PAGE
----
Donate

Science

Western Scrub Jays Found to Hold Funerals for Fellow Jays

Listen to the audio:

Enlarge
U.S. Fish and Wildlife Service

Funerals are a common human custom, but researchers at UC Davis say some birds hold funerals, too. They've found that Western scrub jays call other jays to the site of a fallen bird.

In a recent study, UC Davis researcher Teresa Iglesias observed that when a western scrub jay sees another dead jay, it lands nearby, "and then it’ll start to alarm call," she says.

Those calls attract other scrub jays, which collect around the body. That made Iglesias wonder: "Why are they doing this? This is obviously a place where a predator was successful."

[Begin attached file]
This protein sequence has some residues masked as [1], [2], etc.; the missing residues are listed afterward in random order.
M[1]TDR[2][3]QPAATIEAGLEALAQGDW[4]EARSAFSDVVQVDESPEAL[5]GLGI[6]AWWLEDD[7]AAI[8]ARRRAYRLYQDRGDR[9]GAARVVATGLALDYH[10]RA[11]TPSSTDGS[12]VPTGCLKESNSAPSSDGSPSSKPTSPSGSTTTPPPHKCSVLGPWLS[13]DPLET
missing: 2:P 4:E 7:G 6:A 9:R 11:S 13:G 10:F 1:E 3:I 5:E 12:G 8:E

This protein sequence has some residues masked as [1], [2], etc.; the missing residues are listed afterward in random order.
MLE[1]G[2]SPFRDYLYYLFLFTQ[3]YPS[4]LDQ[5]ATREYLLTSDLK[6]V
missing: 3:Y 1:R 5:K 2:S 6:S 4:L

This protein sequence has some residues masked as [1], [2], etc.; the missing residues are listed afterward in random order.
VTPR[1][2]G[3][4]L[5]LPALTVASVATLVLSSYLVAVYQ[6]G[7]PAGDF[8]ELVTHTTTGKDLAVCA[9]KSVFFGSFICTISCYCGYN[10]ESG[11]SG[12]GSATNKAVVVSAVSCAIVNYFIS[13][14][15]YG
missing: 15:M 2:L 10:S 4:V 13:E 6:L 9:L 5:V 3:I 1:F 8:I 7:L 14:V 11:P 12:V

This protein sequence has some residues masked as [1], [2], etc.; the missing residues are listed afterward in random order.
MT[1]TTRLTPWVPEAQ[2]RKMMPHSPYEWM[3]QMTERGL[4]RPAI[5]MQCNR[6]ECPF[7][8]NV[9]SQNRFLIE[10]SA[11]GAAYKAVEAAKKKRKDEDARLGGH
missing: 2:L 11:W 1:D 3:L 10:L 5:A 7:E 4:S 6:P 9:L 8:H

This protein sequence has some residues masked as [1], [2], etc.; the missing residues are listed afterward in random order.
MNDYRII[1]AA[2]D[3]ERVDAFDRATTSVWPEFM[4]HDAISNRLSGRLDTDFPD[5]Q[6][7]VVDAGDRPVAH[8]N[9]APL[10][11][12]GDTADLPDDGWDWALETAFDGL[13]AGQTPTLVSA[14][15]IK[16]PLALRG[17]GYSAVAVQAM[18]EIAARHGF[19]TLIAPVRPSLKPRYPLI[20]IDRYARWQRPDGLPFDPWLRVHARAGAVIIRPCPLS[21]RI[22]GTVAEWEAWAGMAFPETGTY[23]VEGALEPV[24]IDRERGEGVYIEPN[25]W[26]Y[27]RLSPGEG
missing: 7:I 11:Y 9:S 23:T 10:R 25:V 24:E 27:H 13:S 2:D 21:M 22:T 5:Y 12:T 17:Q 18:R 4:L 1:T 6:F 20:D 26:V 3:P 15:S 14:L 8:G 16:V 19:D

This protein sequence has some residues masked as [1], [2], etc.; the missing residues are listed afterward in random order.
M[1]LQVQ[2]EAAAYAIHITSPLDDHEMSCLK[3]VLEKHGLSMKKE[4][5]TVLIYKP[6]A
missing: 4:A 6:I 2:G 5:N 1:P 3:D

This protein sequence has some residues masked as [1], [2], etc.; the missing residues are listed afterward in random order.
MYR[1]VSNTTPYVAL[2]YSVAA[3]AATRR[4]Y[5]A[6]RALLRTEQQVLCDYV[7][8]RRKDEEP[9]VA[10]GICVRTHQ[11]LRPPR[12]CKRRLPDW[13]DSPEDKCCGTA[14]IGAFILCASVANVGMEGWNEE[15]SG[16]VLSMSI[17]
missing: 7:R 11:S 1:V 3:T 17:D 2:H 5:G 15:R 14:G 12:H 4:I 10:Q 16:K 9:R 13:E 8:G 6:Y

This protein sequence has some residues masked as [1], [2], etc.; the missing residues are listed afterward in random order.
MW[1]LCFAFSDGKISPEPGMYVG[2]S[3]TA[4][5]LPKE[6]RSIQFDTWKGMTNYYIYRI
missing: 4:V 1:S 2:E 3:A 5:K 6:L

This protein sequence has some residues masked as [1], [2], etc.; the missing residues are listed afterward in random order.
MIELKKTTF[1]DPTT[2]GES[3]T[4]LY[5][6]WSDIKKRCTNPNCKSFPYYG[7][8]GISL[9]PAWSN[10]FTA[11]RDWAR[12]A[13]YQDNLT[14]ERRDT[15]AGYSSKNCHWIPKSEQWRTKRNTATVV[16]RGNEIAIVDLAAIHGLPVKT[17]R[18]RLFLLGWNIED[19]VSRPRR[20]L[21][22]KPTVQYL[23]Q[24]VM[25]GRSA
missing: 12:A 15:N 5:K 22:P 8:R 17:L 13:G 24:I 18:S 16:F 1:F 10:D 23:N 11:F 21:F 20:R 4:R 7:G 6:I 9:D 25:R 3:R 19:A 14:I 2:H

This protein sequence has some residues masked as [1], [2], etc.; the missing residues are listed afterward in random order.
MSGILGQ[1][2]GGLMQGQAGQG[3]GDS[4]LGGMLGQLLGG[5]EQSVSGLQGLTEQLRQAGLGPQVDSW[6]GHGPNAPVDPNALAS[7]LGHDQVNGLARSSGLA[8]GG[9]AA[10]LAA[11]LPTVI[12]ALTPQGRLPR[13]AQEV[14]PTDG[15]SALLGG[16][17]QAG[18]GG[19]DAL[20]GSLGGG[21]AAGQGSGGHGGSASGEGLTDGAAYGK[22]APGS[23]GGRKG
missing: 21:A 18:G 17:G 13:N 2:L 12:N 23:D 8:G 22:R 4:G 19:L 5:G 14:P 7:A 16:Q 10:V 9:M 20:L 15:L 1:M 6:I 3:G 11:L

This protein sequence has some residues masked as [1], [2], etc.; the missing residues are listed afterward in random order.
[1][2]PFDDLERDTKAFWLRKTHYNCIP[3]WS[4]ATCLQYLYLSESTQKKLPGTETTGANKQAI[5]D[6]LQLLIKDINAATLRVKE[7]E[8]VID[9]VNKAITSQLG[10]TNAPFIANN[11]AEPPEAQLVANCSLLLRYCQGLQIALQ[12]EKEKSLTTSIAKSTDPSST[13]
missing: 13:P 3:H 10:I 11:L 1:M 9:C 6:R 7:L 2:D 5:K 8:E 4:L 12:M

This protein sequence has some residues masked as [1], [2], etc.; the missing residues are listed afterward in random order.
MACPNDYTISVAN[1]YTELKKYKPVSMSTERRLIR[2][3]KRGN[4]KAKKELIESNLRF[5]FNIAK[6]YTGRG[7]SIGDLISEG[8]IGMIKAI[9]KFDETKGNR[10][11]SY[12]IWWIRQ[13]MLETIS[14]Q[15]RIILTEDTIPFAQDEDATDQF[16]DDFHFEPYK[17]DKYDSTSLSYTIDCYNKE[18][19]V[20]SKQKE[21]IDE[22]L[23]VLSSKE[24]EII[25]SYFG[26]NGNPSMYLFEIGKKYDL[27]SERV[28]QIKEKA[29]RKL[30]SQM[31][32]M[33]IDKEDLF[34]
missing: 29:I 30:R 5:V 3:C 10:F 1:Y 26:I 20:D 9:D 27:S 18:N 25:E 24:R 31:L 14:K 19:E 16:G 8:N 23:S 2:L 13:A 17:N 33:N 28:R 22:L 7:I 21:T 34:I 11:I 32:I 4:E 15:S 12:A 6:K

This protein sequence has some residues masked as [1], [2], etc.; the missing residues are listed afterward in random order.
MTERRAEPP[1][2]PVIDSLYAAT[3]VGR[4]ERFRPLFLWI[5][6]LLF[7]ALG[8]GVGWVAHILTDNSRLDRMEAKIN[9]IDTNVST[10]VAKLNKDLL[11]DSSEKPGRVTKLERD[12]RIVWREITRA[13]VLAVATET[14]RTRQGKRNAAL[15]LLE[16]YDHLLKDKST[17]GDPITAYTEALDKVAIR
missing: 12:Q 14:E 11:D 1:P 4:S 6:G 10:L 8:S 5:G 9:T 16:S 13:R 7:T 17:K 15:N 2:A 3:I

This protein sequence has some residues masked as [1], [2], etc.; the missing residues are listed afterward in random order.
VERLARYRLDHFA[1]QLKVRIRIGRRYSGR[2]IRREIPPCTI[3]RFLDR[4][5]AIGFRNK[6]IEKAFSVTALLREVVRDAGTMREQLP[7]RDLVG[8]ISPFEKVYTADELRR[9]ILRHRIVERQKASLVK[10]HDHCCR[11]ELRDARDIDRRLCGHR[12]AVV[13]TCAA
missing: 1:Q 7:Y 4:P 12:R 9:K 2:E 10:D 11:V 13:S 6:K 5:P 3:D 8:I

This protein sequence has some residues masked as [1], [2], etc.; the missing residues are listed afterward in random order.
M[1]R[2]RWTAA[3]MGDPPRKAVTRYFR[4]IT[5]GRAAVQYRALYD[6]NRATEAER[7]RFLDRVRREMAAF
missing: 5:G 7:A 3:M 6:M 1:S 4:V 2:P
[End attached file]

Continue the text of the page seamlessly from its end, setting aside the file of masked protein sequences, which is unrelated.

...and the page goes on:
Scrub jays are also normally territorial with each other, but Iglesias thinks the funeral is a way of communicating.

"They are using these guys as an indicator that the area is risky. That somebody got killed there, so be careful in this area."

Other species including elephants and chimps are also known to visit their dead. Iglesias says there’s a lot more to study about how animals recognize death.


 

Become a KQED sponsor

Follow KQED News on Facebook

Follow KQED News on Twitter

For the latest updates from KQED News, follow us on Twitter.